Mental illness is tough. Not only do you often have to deal with the world’s judgment, but you often have to deal with your own as well. After all, we are often our own worst critics. Even more common mental illnesses like anxiety have a stigmas and beliefs attached to them. This can make it hard for people struggling to realize or admit they have a problem.
So how do you know if you actually have anxiety?
I was diagnosed with generalized anxiety disorder (GAD) a couple years ago and personally, it was a bit hard for me to come to terms with. At times, it still can be. To be honest, it wasn’t a surprise. I had been suspecting it for a while. The issue I struggle with is, am I really anxious enough to have an anxiety disorder?
I have many friends who also have anxiety. You can tell if you get to know them. Some of them are really quiet, and can’t speak in front of others. Another will cry from stress and get visibly upset. But I don’t do any of this. I can be quite loud, and I’d never even considered crying in public. I hate crying in general. Worst case scenario, I’ll have to blink back tears while waiting to present a project. Because of this, I have a very hard time admitting that yes, I too, have anxiety.
I mean really, how could I have anxiety? School doesn’t bother me much. I’m usually fine. A common theme among my friends is getting really anxious over grades. So does this mean if I don’t stress over grades, I can’t have anxiety? After all, bad grades don’t usually matter to me after a few minutes of cursing at myself and crushing my self-esteem. And sure, I’m scared to death of talking to teachers, but does that really matter? And so what if I can’t order food myself because I’m scared of talking to people. That doesn’t mean anything, right? And every social event ever. Just because I automatically assume my friends all hate me and want me to leave because I’m ruining their fun, this doesn’t mean I actually have anxiety.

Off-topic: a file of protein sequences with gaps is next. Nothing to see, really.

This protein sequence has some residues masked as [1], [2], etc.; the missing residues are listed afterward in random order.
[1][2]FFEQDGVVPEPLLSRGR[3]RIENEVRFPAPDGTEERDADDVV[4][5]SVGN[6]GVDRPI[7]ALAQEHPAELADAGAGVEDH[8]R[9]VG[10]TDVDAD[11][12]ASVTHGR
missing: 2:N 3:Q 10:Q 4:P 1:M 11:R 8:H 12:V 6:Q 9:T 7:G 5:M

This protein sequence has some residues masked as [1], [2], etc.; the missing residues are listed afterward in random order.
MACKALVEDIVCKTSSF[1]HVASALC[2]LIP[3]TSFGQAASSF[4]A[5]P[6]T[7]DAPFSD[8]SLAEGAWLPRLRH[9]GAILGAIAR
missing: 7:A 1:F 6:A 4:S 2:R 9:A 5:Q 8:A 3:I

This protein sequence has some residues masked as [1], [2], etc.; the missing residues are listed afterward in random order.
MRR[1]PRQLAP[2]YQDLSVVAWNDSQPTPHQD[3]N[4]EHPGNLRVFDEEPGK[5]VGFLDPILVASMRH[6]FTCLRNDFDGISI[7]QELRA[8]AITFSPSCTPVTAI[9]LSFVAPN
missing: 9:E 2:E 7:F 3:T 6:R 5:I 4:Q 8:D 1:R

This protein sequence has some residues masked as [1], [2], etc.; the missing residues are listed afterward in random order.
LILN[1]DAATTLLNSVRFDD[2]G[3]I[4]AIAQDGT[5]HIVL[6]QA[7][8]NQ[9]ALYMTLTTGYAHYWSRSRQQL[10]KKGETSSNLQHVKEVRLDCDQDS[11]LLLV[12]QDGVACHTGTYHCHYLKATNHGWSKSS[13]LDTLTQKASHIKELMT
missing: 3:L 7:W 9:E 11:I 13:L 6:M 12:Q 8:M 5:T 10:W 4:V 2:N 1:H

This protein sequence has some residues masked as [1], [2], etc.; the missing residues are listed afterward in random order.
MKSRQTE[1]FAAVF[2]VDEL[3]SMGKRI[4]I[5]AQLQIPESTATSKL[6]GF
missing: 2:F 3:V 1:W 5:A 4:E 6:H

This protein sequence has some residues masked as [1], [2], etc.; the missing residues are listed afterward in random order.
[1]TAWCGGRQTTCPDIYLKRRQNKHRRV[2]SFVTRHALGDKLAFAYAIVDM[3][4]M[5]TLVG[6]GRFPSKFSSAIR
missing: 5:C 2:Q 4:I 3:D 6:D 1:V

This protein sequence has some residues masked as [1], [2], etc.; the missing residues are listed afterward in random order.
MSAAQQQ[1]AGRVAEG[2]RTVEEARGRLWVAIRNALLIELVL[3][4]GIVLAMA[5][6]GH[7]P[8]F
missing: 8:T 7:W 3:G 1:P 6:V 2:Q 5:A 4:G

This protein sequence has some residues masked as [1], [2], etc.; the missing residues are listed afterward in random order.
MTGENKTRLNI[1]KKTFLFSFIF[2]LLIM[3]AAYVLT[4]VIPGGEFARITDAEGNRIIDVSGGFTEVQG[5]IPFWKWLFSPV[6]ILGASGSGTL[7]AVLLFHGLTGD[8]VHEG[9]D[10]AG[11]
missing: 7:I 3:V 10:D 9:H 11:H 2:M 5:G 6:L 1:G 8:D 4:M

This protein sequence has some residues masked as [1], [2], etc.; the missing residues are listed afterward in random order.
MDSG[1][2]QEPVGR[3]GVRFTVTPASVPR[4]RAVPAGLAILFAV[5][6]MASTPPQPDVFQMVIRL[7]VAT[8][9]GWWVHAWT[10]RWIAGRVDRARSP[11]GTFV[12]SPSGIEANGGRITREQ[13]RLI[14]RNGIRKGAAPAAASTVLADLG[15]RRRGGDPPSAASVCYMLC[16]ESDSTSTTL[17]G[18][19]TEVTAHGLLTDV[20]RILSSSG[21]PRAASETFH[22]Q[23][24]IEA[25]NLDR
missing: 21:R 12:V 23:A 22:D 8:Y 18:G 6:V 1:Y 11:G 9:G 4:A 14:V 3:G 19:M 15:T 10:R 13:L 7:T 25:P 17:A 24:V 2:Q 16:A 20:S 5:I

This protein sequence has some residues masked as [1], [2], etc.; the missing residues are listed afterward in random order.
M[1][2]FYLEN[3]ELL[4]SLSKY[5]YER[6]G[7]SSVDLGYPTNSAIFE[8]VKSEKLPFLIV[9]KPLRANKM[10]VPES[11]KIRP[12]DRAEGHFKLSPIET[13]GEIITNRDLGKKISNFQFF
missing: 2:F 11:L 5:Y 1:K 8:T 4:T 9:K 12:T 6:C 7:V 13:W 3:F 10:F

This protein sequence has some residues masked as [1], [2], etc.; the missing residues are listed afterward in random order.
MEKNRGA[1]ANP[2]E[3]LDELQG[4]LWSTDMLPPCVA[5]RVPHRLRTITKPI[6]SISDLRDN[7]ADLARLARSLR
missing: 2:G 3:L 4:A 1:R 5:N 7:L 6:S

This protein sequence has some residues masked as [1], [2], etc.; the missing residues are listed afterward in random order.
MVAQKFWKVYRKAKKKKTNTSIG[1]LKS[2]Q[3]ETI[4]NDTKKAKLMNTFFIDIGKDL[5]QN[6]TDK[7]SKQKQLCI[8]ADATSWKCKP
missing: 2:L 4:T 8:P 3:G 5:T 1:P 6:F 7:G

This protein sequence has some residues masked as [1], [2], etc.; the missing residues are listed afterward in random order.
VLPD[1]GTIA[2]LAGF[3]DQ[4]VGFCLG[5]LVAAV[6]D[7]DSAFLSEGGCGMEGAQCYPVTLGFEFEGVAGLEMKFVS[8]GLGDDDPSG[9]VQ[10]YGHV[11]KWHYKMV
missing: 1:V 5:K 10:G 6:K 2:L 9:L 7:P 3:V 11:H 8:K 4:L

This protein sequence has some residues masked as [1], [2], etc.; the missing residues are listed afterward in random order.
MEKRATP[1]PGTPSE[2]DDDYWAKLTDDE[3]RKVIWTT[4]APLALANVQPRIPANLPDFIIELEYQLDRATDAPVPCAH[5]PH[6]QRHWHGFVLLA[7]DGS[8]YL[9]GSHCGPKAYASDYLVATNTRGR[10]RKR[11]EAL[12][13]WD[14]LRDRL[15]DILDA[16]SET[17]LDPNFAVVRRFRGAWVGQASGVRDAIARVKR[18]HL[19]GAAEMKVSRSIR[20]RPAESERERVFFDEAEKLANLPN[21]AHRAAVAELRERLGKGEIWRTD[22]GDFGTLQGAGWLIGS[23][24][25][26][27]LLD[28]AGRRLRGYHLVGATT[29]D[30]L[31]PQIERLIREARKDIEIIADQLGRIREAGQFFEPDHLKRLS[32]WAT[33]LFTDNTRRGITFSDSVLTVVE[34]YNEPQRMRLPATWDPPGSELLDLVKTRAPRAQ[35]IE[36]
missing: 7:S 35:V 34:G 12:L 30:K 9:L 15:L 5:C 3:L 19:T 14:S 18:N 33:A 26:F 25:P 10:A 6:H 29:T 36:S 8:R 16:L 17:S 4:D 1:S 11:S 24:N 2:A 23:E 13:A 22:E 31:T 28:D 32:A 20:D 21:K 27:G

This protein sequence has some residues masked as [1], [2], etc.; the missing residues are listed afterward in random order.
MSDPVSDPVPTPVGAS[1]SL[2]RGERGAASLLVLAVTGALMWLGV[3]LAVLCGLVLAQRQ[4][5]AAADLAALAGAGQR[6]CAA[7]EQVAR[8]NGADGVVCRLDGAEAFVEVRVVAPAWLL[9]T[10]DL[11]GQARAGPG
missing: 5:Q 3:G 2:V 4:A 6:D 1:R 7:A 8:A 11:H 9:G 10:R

Logically, my brain does understand those are signs of anxiety. But the part of my brain that is terrified of being “overdramatic” wants me to think I’m overreacting. Because after all, other people thinking I’m an “attention-seeker” is much worse then me silently struggling, right?
When people look at me, they see an immature, childish, high schooler who probably should try and “grow up.” Nobody would ever guess I have anxiety. I don’t have panic attacks. I don’t make myself sick with stress. I don’t think I get unrealistically anxious over things, though I will admit I can be a bit paranoid at times. I’m not sure what anxiety “looks like.” All I know is I don’t feel like I fit the bill.
So why am I writing this? Well, I’m not 100 percent sure. Out of curiosity, I was reading a bunch of articles on “high-functioning” anxiety. I was hoping to finally find something that would describe how I felt. But these articles didn’t really help me since I still felt those people struggled much more then me — yes, I know that thought may be a bit irrational.
So, to answer my question. Am I anxious enough to have anxiety? I think the answer is yes. Anxiety is different for everyone. Just because mine isn’t exactly like others, doesn’t mean it’s not real. I think that’s important for people to keep in mind, especially if they haven’t exactly come to terms with their diagnosis. You are not an attention seeker. You’re a human, who’s just trying to cope in this crazy world.
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Thinkstock photo via EfsunKutlay.